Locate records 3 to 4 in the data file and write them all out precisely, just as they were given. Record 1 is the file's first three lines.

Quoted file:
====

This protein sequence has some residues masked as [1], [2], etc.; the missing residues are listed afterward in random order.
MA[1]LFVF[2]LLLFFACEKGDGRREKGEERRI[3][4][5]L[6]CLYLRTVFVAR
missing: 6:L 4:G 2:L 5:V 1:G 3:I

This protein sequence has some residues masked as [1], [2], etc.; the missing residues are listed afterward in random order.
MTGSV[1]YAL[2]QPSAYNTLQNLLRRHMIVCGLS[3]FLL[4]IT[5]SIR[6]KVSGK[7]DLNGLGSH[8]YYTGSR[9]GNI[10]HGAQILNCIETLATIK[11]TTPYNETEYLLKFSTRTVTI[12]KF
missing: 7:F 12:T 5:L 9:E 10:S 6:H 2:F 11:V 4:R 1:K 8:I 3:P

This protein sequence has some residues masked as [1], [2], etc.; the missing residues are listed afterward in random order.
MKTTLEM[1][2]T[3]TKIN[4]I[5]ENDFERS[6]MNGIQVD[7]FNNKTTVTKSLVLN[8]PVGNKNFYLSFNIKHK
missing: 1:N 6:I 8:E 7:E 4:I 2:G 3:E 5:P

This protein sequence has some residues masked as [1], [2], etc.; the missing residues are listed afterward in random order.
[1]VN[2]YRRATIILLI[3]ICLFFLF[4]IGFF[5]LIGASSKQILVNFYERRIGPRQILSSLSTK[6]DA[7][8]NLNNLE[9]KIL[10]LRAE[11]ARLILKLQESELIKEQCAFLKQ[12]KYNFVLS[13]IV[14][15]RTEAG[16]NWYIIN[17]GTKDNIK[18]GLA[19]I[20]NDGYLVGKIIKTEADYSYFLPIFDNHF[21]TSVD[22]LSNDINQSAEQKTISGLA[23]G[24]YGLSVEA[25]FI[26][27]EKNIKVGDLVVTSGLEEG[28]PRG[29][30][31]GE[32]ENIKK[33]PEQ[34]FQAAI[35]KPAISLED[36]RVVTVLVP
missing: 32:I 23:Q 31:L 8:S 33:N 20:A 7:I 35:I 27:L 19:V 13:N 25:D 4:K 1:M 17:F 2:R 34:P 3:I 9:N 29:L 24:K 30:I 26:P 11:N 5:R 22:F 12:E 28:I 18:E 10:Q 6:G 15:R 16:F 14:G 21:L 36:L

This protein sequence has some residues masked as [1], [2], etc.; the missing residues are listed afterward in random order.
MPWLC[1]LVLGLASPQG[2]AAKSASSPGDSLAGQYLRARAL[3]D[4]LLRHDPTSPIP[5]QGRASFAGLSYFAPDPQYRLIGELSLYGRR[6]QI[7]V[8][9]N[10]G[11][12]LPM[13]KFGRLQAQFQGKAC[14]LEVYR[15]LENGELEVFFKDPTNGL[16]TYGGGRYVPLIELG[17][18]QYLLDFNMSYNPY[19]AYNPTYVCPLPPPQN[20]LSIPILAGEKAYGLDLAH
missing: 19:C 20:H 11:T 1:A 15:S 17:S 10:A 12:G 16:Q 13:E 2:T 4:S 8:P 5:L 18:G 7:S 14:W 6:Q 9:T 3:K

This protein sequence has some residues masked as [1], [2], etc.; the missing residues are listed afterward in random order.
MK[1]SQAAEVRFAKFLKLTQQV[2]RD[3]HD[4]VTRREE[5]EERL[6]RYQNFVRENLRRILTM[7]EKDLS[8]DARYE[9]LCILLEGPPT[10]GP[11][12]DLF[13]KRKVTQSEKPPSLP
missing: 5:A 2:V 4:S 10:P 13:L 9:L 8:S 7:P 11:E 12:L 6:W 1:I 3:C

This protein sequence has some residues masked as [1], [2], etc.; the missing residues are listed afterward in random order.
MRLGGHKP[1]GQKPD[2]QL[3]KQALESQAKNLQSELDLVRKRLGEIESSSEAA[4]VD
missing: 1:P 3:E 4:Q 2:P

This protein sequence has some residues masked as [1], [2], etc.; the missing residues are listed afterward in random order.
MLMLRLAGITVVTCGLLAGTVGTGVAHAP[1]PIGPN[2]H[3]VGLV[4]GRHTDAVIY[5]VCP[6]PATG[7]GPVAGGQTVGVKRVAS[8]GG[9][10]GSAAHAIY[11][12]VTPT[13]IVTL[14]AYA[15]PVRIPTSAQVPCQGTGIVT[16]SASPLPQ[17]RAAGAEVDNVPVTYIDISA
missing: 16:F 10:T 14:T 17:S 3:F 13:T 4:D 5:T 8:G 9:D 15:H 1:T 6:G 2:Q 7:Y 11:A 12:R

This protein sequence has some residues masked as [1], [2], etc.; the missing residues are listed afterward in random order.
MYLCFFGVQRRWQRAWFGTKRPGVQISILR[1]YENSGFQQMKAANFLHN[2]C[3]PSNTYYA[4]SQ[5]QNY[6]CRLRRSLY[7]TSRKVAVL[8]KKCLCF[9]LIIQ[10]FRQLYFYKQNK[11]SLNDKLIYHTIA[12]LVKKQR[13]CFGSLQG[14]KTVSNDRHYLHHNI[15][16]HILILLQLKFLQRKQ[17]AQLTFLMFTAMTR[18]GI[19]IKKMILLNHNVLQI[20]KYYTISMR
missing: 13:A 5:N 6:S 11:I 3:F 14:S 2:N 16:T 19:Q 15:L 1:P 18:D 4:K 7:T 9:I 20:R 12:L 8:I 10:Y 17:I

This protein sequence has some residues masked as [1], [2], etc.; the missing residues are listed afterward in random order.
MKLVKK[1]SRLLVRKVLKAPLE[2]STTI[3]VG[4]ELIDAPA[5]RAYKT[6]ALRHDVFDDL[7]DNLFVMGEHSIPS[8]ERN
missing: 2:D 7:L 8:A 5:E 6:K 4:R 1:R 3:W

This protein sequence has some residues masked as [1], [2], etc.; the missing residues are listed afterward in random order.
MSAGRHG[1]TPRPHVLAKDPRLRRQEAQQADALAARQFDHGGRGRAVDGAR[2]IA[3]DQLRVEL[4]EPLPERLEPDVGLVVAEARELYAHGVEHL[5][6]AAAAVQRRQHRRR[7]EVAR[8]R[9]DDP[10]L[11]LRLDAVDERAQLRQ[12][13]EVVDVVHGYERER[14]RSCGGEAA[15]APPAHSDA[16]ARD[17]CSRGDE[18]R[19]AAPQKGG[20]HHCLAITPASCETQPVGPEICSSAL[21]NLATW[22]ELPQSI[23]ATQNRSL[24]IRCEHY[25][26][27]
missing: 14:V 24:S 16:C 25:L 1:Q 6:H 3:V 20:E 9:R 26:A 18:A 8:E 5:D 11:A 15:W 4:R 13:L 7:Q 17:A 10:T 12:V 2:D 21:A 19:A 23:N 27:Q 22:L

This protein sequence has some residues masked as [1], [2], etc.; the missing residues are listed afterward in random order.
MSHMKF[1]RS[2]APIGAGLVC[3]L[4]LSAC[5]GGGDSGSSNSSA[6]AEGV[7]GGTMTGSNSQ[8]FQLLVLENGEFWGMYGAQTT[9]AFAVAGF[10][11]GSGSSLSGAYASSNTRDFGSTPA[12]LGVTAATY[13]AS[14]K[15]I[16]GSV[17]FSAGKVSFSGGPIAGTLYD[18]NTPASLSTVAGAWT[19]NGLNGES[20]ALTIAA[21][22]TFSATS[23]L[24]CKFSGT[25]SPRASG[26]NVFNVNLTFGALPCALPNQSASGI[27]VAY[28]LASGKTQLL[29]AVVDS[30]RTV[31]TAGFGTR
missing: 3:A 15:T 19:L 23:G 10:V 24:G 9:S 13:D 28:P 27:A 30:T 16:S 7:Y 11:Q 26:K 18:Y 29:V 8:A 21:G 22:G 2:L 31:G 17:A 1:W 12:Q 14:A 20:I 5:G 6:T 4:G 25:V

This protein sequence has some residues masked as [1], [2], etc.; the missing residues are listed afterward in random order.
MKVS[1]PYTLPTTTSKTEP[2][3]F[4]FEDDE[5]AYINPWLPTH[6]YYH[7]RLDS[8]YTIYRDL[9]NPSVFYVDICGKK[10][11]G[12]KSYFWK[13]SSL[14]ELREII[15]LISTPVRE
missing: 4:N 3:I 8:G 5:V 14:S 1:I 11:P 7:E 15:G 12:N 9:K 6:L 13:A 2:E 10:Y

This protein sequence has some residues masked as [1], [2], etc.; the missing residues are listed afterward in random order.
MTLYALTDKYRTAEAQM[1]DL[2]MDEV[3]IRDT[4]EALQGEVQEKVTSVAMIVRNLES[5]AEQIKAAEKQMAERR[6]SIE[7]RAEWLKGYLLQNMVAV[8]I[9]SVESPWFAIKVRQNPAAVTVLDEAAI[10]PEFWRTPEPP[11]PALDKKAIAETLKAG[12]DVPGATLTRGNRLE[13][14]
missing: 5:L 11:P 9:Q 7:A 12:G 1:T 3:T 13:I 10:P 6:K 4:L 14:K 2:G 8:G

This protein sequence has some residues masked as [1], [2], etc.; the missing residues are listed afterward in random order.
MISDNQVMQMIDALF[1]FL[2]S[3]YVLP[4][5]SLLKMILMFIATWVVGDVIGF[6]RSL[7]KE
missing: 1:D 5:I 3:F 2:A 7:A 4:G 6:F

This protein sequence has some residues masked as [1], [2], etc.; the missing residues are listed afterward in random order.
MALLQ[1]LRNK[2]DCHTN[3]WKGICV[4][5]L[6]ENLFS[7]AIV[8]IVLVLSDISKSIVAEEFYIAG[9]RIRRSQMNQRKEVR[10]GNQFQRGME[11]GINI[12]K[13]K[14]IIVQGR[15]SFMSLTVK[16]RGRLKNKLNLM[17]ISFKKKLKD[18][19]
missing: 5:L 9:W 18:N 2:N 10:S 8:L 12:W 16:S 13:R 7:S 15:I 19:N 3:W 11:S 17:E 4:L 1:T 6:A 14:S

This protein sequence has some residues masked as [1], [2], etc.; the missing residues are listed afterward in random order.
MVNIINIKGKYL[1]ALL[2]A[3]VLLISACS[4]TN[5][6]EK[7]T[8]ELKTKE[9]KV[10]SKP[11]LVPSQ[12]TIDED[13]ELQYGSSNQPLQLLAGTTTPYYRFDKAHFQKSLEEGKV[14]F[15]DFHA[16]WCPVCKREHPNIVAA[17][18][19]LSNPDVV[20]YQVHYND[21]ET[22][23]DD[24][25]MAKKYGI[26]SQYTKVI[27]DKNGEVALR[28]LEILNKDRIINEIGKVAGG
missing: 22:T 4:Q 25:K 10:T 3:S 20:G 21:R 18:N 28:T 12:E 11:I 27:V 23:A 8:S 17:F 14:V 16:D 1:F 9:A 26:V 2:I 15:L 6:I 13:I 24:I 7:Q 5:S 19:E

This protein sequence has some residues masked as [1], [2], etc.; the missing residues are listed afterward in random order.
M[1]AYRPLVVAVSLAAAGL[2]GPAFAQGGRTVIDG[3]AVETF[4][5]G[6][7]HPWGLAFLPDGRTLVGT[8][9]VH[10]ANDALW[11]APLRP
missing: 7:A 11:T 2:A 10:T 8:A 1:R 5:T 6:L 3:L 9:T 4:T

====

This protein sequence has some residues masked as [1], [2], etc.; the missing residues are listed afterward in random order.
MKTTLEM[1][2]T[3]TKIN[4]I[5]ENDFERS[6]MNGIQVD[7]FNNKTTVTKSLVLN[8]PVGNKNFYLSFNIKHK
missing: 1:N 6:I 8:E 7:E 4:I 2:G 3:E 5:P

This protein sequence has some residues masked as [1], [2], etc.; the missing residues are listed afterward in random order.
[1]VN[2]YRRATIILLI[3]ICLFFLF[4]IGFF[5]LIGASSKQILVNFYERRIGPRQILSSLSTK[6]DA[7][8]NLNNLE[9]KIL[10]LRAE[11]ARLILKLQESELIKEQCAFLKQ[12]KYNFVLS[13]IV[14][15]RTEAG[16]NWYIIN[17]GTKDNIK[18]GLA[19]I[20]NDGYLVGKIIKTEADYSYFLPIFDNHF[21]TSVD[22]LSNDINQSAEQKTISGLA[23]G[24]YGLSVEA[25]FI[26][27]EKNIKVGDLVVTSGLEEG[28]PRG[29][30][31]GE[32]ENIKK[33]PEQ[34]FQAAI[35]KPAISLED[36]RVVTVLVP
missing: 32:I 23:Q 31:L 8:S 33:N 20:A 7:I 35:I 27:L 19:V 13:N 25:D 4:K 1:M 17:F 2:R 34:P 3:I 9:N 29:L 24:K 30:I 26:P 11:N 5:R 22:F 12:E 28:I 18:E 10:Q 6:G 15:R 16:F 14:G 21:L 36:L